Passing of the trade promotion authority legislation in the US could fast-track the TPP


Trade Promotion Authority

Trade Promotion Authority

In the hopes of avoiding a drawn out or failed negotiation of the Trans Pacific Partnership (TPP), the U.S. Congress is negotiating legislation that would allow trade deals to be put on the fast track with few delays and even fewer amendments, also referred to as a trade promotion authority (TPA).

The legislation would also protect other countries by ensuring that negotiating partners in trade agreements won’t be pressured by Congress to revise their conditions.

Though the Obama administration is pushing the legislation, the deal has more support from Republicans than it does Democrats.

Legislation is expected to be  finalized now that Sen. Paul Ryan, who chairs the House of Representatives’ influential Ways and Means Committee, has returned from a trip to Asia.

Congress is under some pressure to approve the measure. Twelve countries are waiting on the U.S. to push through the legislation so the TPP, a trade and investment regime involving Australia, Canada, Chile, Mexico, Peru, Brunei, Japan, Malaysia, New Zealand, Singapore and Vietnam, can come into existence.

China is expected to join the group at a later date.

If it does so, the TPP countries would then account for 50 percent of global gross domestic product.

Trade analysts expect the countries to come to a deal in March, although a major Senate hearing scheduled for February 26 was postponed. Insiders say this is a sign that productive negotiations between Congress and President Barack Obama are continuing.

Criticisms of the TPA

Democrats (and some Republicans) are primarily concerned about currency manipulation, especially from China, which have resulted in the U.S. trade deficit ballooning by several hundred billion dollars.

Countries engage in currency manipulation by selling their currencies on exchange markets, which results in a strong dollar while maintaining weak exchange rates for their currencies.

One top economist has called currency manipulation “the world’s most protectionist international economic policy in the 21st century.”

Nine legislators—from both the House and the Senate—introduced legislation earlier this month to crack down on countries looking to improve their trade balance by relying on currency games

However, U.S. Chair of the Federal Reserve Janet Yellen came down against incorporating currency manipulation on February 24, saying such a provision in a free trade deal could “hamper or even hobble monetary policy.”

Republican-leaning voters appear to be staunchly opposed to any fast-track option for international trade deals, according to a Republican polling firm.

In the February poll, 87 percent of Republican voters were against the fast-tracking mechanism, as the Republican electorate holds a deep distrust of President Barack Obama and does not have confidence in his capacity to negotiate a trade deal which is beneficial to U.S. firms.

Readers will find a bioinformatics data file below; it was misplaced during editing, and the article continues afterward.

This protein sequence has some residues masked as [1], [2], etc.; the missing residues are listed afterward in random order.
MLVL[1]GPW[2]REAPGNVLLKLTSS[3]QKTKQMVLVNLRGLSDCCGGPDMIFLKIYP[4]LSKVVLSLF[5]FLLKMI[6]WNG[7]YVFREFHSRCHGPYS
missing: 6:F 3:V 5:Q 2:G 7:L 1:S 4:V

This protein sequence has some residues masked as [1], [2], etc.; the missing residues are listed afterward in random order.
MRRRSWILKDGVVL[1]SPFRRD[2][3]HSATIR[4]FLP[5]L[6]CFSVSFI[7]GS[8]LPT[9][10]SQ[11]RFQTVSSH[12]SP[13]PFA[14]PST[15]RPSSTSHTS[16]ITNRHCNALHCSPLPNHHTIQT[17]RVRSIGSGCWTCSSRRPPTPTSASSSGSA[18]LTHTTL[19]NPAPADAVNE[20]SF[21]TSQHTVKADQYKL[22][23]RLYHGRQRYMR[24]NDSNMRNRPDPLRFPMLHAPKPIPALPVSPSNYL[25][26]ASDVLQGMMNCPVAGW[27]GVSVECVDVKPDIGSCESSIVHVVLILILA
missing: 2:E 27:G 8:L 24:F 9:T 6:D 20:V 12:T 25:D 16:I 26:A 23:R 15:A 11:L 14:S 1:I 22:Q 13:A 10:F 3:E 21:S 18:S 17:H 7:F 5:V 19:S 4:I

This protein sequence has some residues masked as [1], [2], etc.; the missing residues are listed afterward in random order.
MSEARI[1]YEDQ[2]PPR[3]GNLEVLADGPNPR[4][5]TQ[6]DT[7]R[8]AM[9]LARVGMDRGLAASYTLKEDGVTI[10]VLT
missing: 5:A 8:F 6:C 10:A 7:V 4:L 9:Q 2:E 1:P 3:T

They are also concerned that low wages for workers in other countries pose an unfair competitive advantage to American workers.

However, it should be noted that Republican congressmen—led by U.S. House Speaker John Boehner—are actively pushing for the passage of the TPA, and in turn the TTP.

They are calling the bill “critical to expanding American exports and creating jobs”.

Could NAFTA memories imperil new trade deal moving forward?

For all the enthusiasm in some circles about free trade deals, there remains a slight distaste for large trade deals thanks to the less-than-desirable side effects of the North American Free Trade Agreement, negotiated in 1994 with Canada and Mexico.

Though the gains that were promised by the tripartite trade deal were arguably never attained, many in the U.S. blamed the deal on the decline of jobs in the manufacturing sector—and it can be argued that this sector has yet to rebound fully, if it ever will.

But since the passage of NAFTA, the U.S. has negotiated and approved a spate of international trade deals, including the Australia-U.S. FTA (2004), the Singapore-U.S. FTA (2004), and the South Korea-U.S. FTA agreement (2011).

Critics argue that such trade deals do not benefit the U.S. trade balance, pointing in particular to the U.S.-South Korea deal. In the first year the accord was in effect, the U.S. trade balance with South Korea plunged to a $4.8 billion deficit.

Still, momentum appears to be on the side of the TPA and the TPP, and the U.S. appears to be intent on ironing out differences between Congress and the executive and finalizing trade concessions with Japan and China.

Do you think trade promotion authority is the best solution to getting the TPP signed?

 Disclaimer: The opinions expressed in this article are those of the contributing author, and do not necessarily reflect those of the Forum for International Trade Training.

About the author

Author: Jacqueline Côté

I am a working journalist, with experience as SNL Financial’s Canadian correspondent for its Mining and Metals vertical. I also served as the Managing Editor for Central Asia Newswire – covering daily economic and investment news in the region – as well as Features Editor for the Washington-based, which covers developments in the North Africa region. I have been published in The Montreal Gazette, The Guardian (UK), The New Statesman (UK), Red Pepper (UK), Geopolitical Monitor and

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